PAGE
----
Law of Supply, Individual and Market Supply Its Curve and Elasticity


  1. Willing to Offer to the Market at Various Prices during Period of Time
  2. Able to Offer to the Market at Various Prices during Period of Time
  3. What Firms Offer for Sale, Not Necessarily  to What they Succeed in Selling
  4. Is a Flow i.e. as per unit of time, per day, per week, or per year


Definitions of Supply

• The Supply of Goods is the Quantity offered for Sale in a given Market at a given Time at various Prices. By : Thomas

• Supply  refers  to  the  Amounts  of  a  Good that Producer in a given Market Desire to Sell, during a given Time Period at Various Prices, Ceteris Paribus. By : Samuelson


Determinants of Supply

• Price of the Good

• Price of Related Goods

• Price of the Factors of Production

• State of Technology

• Government Policy

• Other Factors

• Price of the Commodity

Ceteris   Paribus   i.e.   Other   Things Being Equal,

Relative Price of the Good            

Quantity Supplied                          

This  Happens Because Goods  are Produced by the Firm to Gain Profits. Profit rises when Price rises.

• Price of the Related Good

Price of Related Good (Y)
Quantity Supplied of Other Good (X)

Rise  in  Price  of  Related  Good  makes  it  more Profitable for the Firm to Produce & Sell.


• Prices of the Factors of Production Change  in  Price  of  Factors  of Production

Changes in Relative Profitability of Different Lines of Production
Producers Shift from one Line to Another
Supplies            of            Different Commodities change


• Government Policy

–Imposition  of  Commodities  Taxes Increase the Cost of Production.

–Subsidies Reduce the Cost of Production which Increases Firm’s Supply.


• State of Technology

• Other Factors

–Govt. Industrial & Foreign Policies

–Goals of the Firm

–Market Structure, etc.

Law of Supply

• Law  of  Supply  states  that  other  things  being equal,  the  Higher  the  Price,  the  Greater  the Quantity  Supplied  or  the  Lower  the  Price,  the Smaller the Quantity Supplied. By : Dooley

• The Law of Supply states that Other things being Equal, the Quantities of any Commodity that Firms will Produce & Offer for Sale, is Positively related to the Commodities own Price, Rising when Price Rises & Falling when Price Falls. By : Lipse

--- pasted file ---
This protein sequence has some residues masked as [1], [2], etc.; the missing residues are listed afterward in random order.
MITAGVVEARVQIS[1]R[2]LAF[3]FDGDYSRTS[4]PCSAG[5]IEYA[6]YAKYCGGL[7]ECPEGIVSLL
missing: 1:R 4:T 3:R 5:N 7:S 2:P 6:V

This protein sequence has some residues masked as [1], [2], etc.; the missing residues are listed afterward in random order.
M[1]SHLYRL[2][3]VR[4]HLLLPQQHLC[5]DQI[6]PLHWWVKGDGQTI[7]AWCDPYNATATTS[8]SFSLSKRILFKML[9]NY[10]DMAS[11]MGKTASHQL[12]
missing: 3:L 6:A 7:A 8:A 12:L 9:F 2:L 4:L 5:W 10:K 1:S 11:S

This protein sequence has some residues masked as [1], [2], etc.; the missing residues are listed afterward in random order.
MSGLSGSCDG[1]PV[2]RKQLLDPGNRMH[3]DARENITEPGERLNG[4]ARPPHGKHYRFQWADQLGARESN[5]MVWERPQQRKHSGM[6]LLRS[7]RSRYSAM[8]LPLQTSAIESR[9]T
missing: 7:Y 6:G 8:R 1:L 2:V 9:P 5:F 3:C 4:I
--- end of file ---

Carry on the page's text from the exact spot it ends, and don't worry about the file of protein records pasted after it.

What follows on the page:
• There is a Direct Relationship Between Price & Quantity Supplied:

– Quantity Supplied Rises as Price Rises, Other things Constant.

– Quantity Supplied Falls  as  Price Falls,  Other things Constant.

• The Law of Supply is accounted for by 2 Factors:

– When Prices Rise, Firms Substitute Production of One Good for Another.

– Assuming firms’ Costs are Constant, a Higher Price means Higher Profits.


• Behaviour of Supply Depends upon:

– Phenomenon Considered.

– Degree of Possible Adjustment in Supply.

– Time taken into Consideration i.e. Short- Run & Long Run.

Assumption to Law of Supply

• Law of Supply holds Good when "Other Things Remain   the   Same"   meaning   thereby,      the Factors   affecting Supply ,other than Price, are Assumed to be Constant.

• Supply Function: Qx= f(PX, Cx, Tx) 

where,   Qx = Supply of Commodity X
Px = Price of Commodity X
Cx = Cost of Production of Commodity X
Tx   = Technology of its Production

Supply Schedule

• Supply Schedule is a Series of Quantities which Producer would like to Sell per unit of Time at Different Prices.

• Two Aspects of Supply Schedule

– Individual Supply Schedule

– Market Supply Schedule

Individual Supply Schedule

• It  is  defined  as   Quantities     of     a Given Commodity which an Individual Producer   will   Sell at all  Possible Prices at a given Time.

Market Supply Schedule

• It is defined as the Quantities of a Given Commodity which all Producers will Sell at all Possible Prices at a given Moment of Time. In Market there are many Producers of a Single Commodity. By Aggregating the Individual Supply, the Market Supply Schedule is Constructed.


Supply Curve

• A  Supply  Curve  is  a  Locus  of  Points showing various Price-Quantity Combinations of a Seller.

• It     shows     the     Direct     Relationship between Price & Quantity Supplied.

• It Slopes Upwards to the Right.


The     Supply     Curve Slopes Upwards from Left to Right, meaning  thereby    that    when     Price is High Quantity Supplied is also High  and vice versa.

Supply Curve


Exceptions to Law of Supply

•  Supply of Labour: If we take the Supply of  Labour  at  very  High  Wages,  we  may find that the Supply of Labour has decreased instead of Increasing.

•  Agricultural Products: Since the Production of Agricultural Products cannot be Increased beyond a certain Limit, the Supply cannot be Increased beyond this Limit even on an Increase in their Prices.

•  Artistic Goods : Supply of Artistic Goods cannot be Increased or Decreased easily.

•  Goods of Auction: Supply of Goods of Auction is Limited as such cannot neither be Increased nor Decreased.

•  Hope of Change in the Prices of Commodities in Near Future: If the Price of Commodity is on Rising  Pace,  then  the  Supply  of such Commodity Decreases as Producers and Sellers will like to Store this Commodity & Vice-Versa.

• QS ↑ Price ↑
• Upward Movement Along the Supply Curve

• QD ↓ Price ↓
• Downward Movement Along the Supply Curve

Expansion and Contraction of Supply



Increase & Decrease in Supply

• Q Supplied ↑ (at all prices) due to Change in Other Factors
• Rightward Shift

• Q Supplied ↓ (at all prices) due to Change in Other Factors
• Leftward Shift

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